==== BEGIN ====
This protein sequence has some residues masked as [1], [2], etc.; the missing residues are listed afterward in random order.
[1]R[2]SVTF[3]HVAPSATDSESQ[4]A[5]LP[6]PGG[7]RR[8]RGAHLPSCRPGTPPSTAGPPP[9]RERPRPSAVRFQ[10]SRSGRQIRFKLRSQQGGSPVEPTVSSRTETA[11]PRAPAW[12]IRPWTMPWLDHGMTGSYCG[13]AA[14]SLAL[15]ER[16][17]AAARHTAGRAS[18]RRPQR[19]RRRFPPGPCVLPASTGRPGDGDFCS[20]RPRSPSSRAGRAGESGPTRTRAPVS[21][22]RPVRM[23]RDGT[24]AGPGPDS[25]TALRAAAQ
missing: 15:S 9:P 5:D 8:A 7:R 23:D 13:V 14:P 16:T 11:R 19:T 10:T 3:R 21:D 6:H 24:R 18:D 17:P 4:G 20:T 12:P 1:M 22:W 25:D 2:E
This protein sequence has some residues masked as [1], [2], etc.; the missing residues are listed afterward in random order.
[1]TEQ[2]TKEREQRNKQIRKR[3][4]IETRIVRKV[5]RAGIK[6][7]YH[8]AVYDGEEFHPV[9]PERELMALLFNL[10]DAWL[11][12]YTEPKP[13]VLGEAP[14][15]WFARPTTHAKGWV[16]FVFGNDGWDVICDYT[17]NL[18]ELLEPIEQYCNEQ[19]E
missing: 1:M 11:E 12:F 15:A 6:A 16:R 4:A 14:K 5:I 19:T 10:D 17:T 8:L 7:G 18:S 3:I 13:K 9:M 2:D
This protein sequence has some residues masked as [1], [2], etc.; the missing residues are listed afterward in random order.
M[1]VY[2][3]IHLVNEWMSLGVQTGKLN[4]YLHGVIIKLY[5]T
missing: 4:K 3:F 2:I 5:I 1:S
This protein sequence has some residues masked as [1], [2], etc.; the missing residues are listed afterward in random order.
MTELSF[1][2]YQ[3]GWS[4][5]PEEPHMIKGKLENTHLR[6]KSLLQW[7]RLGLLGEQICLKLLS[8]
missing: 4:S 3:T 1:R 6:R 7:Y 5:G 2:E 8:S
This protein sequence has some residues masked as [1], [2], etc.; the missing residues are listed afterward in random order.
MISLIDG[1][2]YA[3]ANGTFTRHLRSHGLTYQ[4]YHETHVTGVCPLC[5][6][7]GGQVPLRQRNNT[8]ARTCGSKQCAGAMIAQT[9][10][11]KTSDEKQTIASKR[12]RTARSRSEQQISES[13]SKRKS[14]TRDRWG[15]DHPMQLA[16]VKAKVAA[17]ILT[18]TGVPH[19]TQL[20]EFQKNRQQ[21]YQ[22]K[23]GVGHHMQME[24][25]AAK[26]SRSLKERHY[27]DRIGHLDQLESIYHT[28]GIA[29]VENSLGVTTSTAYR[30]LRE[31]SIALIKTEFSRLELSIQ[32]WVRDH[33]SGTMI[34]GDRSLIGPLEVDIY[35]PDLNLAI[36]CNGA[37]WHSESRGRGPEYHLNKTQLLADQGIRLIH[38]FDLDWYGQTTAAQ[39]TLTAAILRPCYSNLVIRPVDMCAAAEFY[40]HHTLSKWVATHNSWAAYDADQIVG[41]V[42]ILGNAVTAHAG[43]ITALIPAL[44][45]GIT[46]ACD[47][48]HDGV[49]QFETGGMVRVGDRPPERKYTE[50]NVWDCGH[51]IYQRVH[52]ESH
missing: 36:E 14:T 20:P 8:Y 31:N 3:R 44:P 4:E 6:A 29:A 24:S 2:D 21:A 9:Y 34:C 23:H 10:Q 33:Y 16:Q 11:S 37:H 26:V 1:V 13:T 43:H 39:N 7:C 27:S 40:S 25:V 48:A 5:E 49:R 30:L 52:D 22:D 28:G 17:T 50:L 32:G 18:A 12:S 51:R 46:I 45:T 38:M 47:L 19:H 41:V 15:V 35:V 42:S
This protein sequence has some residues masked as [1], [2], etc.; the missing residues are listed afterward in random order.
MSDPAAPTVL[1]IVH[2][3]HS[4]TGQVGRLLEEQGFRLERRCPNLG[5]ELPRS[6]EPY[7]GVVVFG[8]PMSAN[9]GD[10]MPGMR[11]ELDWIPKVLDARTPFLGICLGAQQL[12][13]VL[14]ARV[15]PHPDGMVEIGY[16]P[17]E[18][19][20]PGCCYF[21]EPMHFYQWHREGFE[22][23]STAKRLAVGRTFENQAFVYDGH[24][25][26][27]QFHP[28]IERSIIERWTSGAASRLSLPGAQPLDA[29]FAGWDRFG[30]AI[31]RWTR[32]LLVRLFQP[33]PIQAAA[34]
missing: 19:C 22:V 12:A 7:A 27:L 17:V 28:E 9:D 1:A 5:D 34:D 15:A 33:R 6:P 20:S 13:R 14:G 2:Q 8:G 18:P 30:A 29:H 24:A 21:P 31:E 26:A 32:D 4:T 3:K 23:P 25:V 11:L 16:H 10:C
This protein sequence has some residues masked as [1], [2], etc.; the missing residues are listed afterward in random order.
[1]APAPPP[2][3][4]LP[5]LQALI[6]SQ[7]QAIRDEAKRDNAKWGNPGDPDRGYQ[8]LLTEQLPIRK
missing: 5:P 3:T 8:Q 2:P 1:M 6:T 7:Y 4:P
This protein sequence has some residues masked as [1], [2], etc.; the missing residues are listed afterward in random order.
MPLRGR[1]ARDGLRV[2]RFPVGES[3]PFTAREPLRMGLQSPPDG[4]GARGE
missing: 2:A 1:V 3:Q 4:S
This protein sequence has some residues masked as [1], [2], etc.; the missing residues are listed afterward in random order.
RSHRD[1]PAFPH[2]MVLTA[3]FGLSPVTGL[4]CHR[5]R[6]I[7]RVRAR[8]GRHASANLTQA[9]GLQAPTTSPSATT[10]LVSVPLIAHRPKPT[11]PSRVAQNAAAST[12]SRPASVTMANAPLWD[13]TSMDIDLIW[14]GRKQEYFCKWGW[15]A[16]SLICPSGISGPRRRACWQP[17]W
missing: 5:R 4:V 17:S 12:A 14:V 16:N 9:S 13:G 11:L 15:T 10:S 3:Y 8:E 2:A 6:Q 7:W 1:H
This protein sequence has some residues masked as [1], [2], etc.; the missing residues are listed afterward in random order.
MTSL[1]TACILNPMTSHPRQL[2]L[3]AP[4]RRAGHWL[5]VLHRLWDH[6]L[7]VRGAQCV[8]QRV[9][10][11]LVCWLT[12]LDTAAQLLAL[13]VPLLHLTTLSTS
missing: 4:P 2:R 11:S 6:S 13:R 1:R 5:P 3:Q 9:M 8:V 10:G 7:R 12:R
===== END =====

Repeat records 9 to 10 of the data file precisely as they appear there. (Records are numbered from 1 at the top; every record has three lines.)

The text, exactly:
This protein sequence has some residues masked as [1], [2], etc.; the missing residues are listed afterward in random order.
RSHRD[1]PAFPH[2]MVLTA[3]FGLSPVTGL[4]CHR[5]R[6]I[7]RVRAR[8]GRHASANLTQA[9]GLQAPTTSPSATT[10]LVSVPLIAHRPKPT[11]PSRVAQNAAAST[12]SRPASVTMANAPLWD[13]TSMDIDLIW[14]GRKQEYFCKWGW[15]A[16]SLICPSGISGPRRRACWQP[17]W
missing: 5:R 4:V 17:S 12:A 14:V 16:N 9:S 13:G 11:L 15:T 10:S 3:Y 8:E 2:A 6:Q 7:W 1:H
This protein sequence has some residues masked as [1], [2], etc.; the missing residues are listed afterward in random order.
MTSL[1]TACILNPMTSHPRQL[2]L[3]AP[4]RRAGHWL[5]VLHRLWDH[6]L[7]VRGAQCV[8]QRV[9][10][11]LVCWLT[12]LDTAAQLLAL[13]VPLLHLTTLSTS
missing: 4:P 2:R 11:S 6:S 13:R 1:R 5:P 3:Q 9:M 8:V 10:G 7:R 12:R